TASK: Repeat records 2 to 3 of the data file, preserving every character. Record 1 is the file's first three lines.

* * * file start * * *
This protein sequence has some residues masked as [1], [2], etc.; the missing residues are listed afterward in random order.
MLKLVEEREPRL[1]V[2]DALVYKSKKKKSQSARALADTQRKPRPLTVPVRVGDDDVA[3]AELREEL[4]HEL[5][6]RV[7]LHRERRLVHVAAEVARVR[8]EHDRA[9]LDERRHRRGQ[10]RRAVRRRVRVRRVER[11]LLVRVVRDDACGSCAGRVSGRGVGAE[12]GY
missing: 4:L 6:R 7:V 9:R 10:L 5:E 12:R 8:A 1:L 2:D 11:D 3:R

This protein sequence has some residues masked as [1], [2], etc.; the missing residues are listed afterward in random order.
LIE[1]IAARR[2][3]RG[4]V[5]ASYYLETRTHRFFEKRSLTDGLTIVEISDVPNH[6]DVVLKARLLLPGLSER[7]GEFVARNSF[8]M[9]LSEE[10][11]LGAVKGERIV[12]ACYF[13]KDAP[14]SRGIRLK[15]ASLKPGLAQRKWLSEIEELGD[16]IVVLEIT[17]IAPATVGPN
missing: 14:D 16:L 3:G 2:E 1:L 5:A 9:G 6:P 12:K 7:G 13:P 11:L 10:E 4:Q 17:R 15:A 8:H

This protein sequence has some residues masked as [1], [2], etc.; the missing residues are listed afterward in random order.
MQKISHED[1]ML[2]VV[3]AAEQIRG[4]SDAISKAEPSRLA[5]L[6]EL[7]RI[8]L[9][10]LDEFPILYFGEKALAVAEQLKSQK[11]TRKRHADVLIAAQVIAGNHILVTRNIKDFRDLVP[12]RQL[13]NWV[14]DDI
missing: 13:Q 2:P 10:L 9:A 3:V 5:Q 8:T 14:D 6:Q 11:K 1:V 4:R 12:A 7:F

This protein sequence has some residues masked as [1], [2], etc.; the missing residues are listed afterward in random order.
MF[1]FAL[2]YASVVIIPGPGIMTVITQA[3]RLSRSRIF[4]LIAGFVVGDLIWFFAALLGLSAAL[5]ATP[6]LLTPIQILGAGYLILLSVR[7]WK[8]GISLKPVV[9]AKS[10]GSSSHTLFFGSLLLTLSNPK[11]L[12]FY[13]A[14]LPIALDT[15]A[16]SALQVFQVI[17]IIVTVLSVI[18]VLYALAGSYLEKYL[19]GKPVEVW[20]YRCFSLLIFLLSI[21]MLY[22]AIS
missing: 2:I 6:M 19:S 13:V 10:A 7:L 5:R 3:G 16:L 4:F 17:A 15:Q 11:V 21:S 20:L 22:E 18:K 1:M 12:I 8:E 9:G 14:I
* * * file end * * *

This protein sequence has some residues masked as [1], [2], etc.; the missing residues are listed afterward in random order.
LIE[1]IAARR[2][3]RG[4]V[5]ASYYLETRTHRFFEKRSLTDGLTIVEISDVPNH[6]DVVLKARLLLPGLSER[7]GEFVARNSF[8]M[9]LSEE[10][11]LGAVKGERIV[12]ACYF[13]KDAP[14]SRGIRLK[15]ASLKPGLAQRKWLSEIEELGD[16]IVVLEIT[17]IAPATVGPN
missing: 14:D 16:L 3:G 2:E 1:L 5:A 9:G 6:P 12:K 7:G 13:P 11:L 10:E 4:Q 17:R 15:A 8:H

This protein sequence has some residues masked as [1], [2], etc.; the missing residues are listed afterward in random order.
MQKISHED[1]ML[2]VV[3]AAEQIRG[4]SDAISKAEPSRLA[5]L[6]EL[7]RI[8]L[9][10]LDEFPILYFGEKALAVAEQLKSQK[11]TRKRHADVLIAAQVIAGNHILVTRNIKDFRDLVP[12]RQL[13]NWV[14]DDI
missing: 13:Q 2:P 10:L 9:A 3:V 5:Q 8:T 14:D 6:Q 11:K 1:V 4:R 12:A 7:F